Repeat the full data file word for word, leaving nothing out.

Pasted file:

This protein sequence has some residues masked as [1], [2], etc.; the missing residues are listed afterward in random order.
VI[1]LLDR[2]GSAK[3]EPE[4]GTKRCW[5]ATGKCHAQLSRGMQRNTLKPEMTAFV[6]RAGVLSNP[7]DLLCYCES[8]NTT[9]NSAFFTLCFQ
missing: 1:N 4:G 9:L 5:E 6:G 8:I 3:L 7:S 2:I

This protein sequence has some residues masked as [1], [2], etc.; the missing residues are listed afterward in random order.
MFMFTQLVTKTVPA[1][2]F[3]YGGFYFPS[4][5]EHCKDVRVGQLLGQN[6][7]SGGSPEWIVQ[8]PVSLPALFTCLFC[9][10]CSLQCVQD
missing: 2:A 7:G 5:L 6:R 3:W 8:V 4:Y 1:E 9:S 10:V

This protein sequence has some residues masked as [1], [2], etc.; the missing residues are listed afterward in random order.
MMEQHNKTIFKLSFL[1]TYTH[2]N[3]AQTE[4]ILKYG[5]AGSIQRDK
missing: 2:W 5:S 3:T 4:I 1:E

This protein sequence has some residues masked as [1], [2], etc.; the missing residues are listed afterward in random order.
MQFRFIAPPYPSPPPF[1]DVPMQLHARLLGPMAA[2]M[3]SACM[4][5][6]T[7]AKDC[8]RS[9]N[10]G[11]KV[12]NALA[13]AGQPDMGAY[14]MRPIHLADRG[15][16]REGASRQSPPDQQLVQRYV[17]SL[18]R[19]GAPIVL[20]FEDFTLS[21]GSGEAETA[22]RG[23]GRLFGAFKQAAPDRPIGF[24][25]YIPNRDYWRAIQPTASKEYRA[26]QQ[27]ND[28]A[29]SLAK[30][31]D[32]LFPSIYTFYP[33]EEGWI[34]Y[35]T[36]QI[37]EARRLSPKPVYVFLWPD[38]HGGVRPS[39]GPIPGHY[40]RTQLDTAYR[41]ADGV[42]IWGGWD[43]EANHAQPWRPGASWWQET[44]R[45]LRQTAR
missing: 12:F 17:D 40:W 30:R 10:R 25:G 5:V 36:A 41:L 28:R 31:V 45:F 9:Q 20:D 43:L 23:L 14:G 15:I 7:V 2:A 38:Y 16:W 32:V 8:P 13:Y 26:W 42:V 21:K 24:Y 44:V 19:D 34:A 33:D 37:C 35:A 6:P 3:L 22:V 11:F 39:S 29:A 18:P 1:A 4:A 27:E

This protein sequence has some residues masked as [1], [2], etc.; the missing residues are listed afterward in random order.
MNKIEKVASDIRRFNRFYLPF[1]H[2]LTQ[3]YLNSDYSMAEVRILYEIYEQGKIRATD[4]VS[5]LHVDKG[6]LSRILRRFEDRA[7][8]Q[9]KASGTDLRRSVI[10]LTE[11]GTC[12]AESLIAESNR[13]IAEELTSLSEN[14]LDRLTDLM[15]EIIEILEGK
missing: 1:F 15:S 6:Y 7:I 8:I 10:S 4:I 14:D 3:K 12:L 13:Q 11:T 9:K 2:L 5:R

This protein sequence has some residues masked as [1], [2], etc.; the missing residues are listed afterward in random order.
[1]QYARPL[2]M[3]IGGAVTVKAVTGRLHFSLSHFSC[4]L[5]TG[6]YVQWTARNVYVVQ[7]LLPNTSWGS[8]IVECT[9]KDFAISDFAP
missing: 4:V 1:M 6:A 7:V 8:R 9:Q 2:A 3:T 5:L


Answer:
This protein sequence has some residues masked as [1], [2], etc.; the missing residues are listed afterward in random order.
VI[1]LLDR[2]GSAK[3]EPE[4]GTKRCW[5]ATGKCHAQLSRGMQRNTLKPEMTAFV[6]RAGVLSNP[7]DLLCYCES[8]NTT[9]NSAFFTLCFQ
missing: 1:N 4:G 9:L 5:E 6:G 8:I 3:L 7:S 2:I

This protein sequence has some residues masked as [1], [2], etc.; the missing residues are listed afterward in random order.
MFMFTQLVTKTVPA[1][2]F[3]YGGFYFPS[4][5]EHCKDVRVGQLLGQN[6][7]SGGSPEWIVQ[8]PVSLPALFTCLFC[9][10]CSLQCVQD
missing: 2:A 7:G 5:L 6:R 3:W 8:V 4:Y 1:E 9:S 10:V

This protein sequence has some residues masked as [1], [2], etc.; the missing residues are listed afterward in random order.
MMEQHNKTIFKLSFL[1]TYTH[2]N[3]AQTE[4]ILKYG[5]AGSIQRDK
missing: 2:W 5:S 3:T 4:I 1:E

This protein sequence has some residues masked as [1], [2], etc.; the missing residues are listed afterward in random order.
MQFRFIAPPYPSPPPF[1]DVPMQLHARLLGPMAA[2]M[3]SACM[4][5][6]T[7]AKDC[8]RS[9]N[10]G[11]KV[12]NALA[13]AGQPDMGAY[14]MRPIHLADRG[15][16]REGASRQSPPDQQLVQRYV[17]SL[18]R[19]GAPIVL[20]FEDFTLS[21]GSGEAETA[22]RG[23]GRLFGAFKQAAPDRPIGF[24][25]YIPNRDYWRAIQPTASKEYRA[26]QQ[27]ND[28]A[29]SLAK[30][31]D[32]LFPSIYTFYP[33]EEGWI[34]Y[35]T[36]QI[37]EARRLSPKPVYVFLWPD[38]HGGVRPS[39]GPIPGHY[40]RTQLDTAYR[41]ADGV[42]IWGGWD[43]EANHAQPWRPGASWWQET[44]R[45]LRQTAR
missing: 12:F 17:D 40:W 30:R 10:R 25:G 5:V 36:A 41:L 28:R 31:V 45:F 9:Q 20:D 43:L 23:L 14:G 15:I 7:V 2:A 38:Y 16:W 32:V 8:P 13:Y 26:W 42:V 21:K 24:Y 44:V 19:D 34:A 33:D 37:C 35:A 6:P 3:L 22:V 11:F 39:S 29:A 18:P 1:A 4:A 27:E

This protein sequence has some residues masked as [1], [2], etc.; the missing residues are listed afterward in random order.
MNKIEKVASDIRRFNRFYLPF[1]H[2]LTQ[3]YLNSDYSMAEVRILYEIYEQGKIRATD[4]VS[5]LHVDKG[6]LSRILRRFEDRA[7][8]Q[9]KASGTDLRRSVI[10]LTE[11]GTC[12]AESLIAESNR[13]IAEELTSLSEN[14]LDRLTDLM[15]EIIEILEGK
missing: 1:F 15:S 6:Y 7:I 8:I 10:S 4:I 14:D 3:K 12:L 13:Q 11:T 9:K 2:L 5:R

This protein sequence has some residues masked as [1], [2], etc.; the missing residues are listed afterward in random order.
[1]QYARPL[2]M[3]IGGAVTVKAVTGRLHFSLSHFSC[4]L[5]TG[6]YVQWTARNVYVVQ[7]LLPNTSWGS[8]IVECT[9]KDFAISDFAP
missing: 4:V 1:M 6:A 7:V 8:R 9:Q 2:A 3:T 5:L